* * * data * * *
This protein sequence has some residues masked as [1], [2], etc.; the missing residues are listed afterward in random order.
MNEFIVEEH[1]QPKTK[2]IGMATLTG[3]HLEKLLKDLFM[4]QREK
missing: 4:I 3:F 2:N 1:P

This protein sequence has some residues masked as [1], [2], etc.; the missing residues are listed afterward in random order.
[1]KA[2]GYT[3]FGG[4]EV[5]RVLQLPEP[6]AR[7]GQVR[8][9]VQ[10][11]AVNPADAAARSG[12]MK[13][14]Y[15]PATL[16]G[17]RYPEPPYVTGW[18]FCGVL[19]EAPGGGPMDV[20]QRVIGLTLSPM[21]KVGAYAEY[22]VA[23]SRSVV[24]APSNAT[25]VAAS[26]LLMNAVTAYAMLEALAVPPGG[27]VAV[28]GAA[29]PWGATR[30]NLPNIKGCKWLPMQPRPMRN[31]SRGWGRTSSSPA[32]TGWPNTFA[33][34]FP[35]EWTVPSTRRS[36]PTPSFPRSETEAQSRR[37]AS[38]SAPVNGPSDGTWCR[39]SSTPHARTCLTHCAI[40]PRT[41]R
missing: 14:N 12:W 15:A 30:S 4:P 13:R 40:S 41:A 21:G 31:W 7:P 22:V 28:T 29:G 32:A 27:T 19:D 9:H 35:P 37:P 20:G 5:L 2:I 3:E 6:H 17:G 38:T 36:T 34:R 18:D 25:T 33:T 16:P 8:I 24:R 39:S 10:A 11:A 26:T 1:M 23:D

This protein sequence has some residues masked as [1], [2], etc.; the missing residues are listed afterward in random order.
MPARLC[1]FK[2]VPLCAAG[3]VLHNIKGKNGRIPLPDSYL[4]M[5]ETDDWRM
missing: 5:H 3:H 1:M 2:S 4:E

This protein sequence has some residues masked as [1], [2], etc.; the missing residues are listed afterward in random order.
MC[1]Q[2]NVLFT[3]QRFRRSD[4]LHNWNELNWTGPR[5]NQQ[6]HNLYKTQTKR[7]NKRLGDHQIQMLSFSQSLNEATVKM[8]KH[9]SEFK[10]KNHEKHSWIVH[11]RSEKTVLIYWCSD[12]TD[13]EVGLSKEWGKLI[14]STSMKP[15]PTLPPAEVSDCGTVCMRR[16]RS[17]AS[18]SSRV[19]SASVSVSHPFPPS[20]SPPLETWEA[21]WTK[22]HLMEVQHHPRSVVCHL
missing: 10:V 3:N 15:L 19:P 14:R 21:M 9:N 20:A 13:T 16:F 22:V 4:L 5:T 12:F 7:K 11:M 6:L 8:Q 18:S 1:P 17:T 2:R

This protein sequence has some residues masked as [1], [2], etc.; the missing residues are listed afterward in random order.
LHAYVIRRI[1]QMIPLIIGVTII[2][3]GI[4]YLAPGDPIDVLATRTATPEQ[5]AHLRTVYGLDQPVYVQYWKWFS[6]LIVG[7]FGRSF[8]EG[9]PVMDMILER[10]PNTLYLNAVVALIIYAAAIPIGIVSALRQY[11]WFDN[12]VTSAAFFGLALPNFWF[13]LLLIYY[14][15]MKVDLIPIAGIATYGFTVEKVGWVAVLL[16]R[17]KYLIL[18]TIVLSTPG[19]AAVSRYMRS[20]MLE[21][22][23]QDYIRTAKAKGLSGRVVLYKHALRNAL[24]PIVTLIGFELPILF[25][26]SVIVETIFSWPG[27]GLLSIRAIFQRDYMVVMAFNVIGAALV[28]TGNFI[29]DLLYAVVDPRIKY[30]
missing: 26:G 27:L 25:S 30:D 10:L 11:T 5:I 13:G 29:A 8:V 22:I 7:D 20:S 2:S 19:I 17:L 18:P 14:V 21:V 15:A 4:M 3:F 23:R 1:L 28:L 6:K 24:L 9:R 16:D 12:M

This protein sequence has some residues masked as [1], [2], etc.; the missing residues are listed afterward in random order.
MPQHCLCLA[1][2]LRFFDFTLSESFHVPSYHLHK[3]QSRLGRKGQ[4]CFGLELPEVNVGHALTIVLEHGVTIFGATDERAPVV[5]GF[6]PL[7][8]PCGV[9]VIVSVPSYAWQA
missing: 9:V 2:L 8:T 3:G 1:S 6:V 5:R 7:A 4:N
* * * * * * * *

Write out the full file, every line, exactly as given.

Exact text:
This protein sequence has some residues masked as [1], [2], etc.; the missing residues are listed afterward in random order.
MNEFIVEEH[1]QPKTK[2]IGMATLTG[3]HLEKLLKDLFM[4]QREK
missing: 4:I 3:F 2:N 1:P

This protein sequence has some residues masked as [1], [2], etc.; the missing residues are listed afterward in random order.
[1]KA[2]GYT[3]FGG[4]EV[5]RVLQLPEP[6]AR[7]GQVR[8][9]VQ[10][11]AVNPADAAARSG[12]MK[13][14]Y[15]PATL[16]G[17]RYPEPPYVTGW[18]FCGVL[19]EAPGGGPMDV[20]QRVIGLTLSPM[21]KVGAYAEY[22]VA[23]SRSVV[24]APSNAT[25]VAAS[26]LLMNAVTAYAMLEALAVPPGG[27]VAV[28]GAA[29]PWGATR[30]NLPNIKGCKWLPMQPRPMRN[31]SRGWGRTSSSPA[32]TGWPNTFA[33][34]FP[35]EWTVPSTRRS[36]PTPSFPRSETEAQSRR[37]AS[38]SAPVNGPSDGTWCR[39]SSTPHARTCLTHCAI[40]PRT[41]R
missing: 14:N 12:W 15:A 30:S 4:P 13:R 40:S 41:A 21:G 31:W 7:P 22:V 28:T 29:G 32:A 27:T 19:D 9:H 35:P 37:P 20:G 5:L 2:I 3:E 6:H 17:G 38:T 36:T 34:R 18:D 25:T 33:T 16:P 8:I 24:R 39:S 10:A 11:A 26:T 1:M 23:D

This protein sequence has some residues masked as [1], [2], etc.; the missing residues are listed afterward in random order.
MPARLC[1]FK[2]VPLCAAG[3]VLHNIKGKNGRIPLPDSYL[4]M[5]ETDDWRM
missing: 5:H 3:H 1:M 2:S 4:E

This protein sequence has some residues masked as [1], [2], etc.; the missing residues are listed afterward in random order.
MC[1]Q[2]NVLFT[3]QRFRRSD[4]LHNWNELNWTGPR[5]NQQ[6]HNLYKTQTKR[7]NKRLGDHQIQMLSFSQSLNEATVKM[8]KH[9]SEFK[10]KNHEKHSWIVH[11]RSEKTVLIYWCSD[12]TD[13]EVGLSKEWGKLI[14]STSMKP[15]PTLPPAEVSDCGTVCMRR[16]RS[17]AS[18]SSRV[19]SASVSVSHPFPPS[20]SPPLETWEA[21]WTK[22]HLMEVQHHPRSVVCHL
missing: 10:V 3:N 15:L 19:P 14:R 21:M 9:N 20:A 13:T 16:F 22:V 4:L 5:T 12:F 7:K 11:M 6:L 8:Q 18:S 1:P 17:T 2:R

This protein sequence has some residues masked as [1], [2], etc.; the missing residues are listed afterward in random order.
LHAYVIRRI[1]QMIPLIIGVTII[2][3]GI[4]YLAPGDPIDVLATRTATPEQ[5]AHLRTVYGLDQPVYVQYWKWFS[6]LIVG[7]FGRSF[8]EG[9]PVMDMILER[10]PNTLYLNAVVALIIYAAAIPIGIVSALRQY[11]WFDN[12]VTSAAFFGLALPNFWF[13]LLLIYY[14][15]MKVDLIPIAGIATYGFTVEKVGWVAVLL[16]R[17]KYLIL[18]TIVLSTPG[19]AAVSRYMRS[20]MLE[21][22][23]QDYIRTAKAKGLSGRVVLYKHALRNAL[24]PIVTLIGFELPILF[25][26]SVIVETIFSWPG[27]GLLSIRAIFQRDYMVVMAFNVIGAALV[28]TGNFI[29]DLLYAVVDPRIKY[30]
missing: 26:G 27:L 25:S 30:D 10:L 11:T 5:I 13:G 29:A 8:V 22:I 7:D 20:S 2:S 19:I 17:L 18:P 14:V 21:V 15:A 4:M 3:F 23:R 1:L 28:L 6:K 24:L 9:R 16:D 12:M

This protein sequence has some residues masked as [1], [2], etc.; the missing residues are listed afterward in random order.
MPQHCLCLA[1][2]LRFFDFTLSESFHVPSYHLHK[3]QSRLGRKGQ[4]CFGLELPEVNVGHALTIVLEHGVTIFGATDERAPVV[5]GF[6]PL[7][8]PCGV[9]VIVSVPSYAWQA
missing: 9:V 2:L 8:T 3:G 1:S 6:V 5:R 7:A 4:N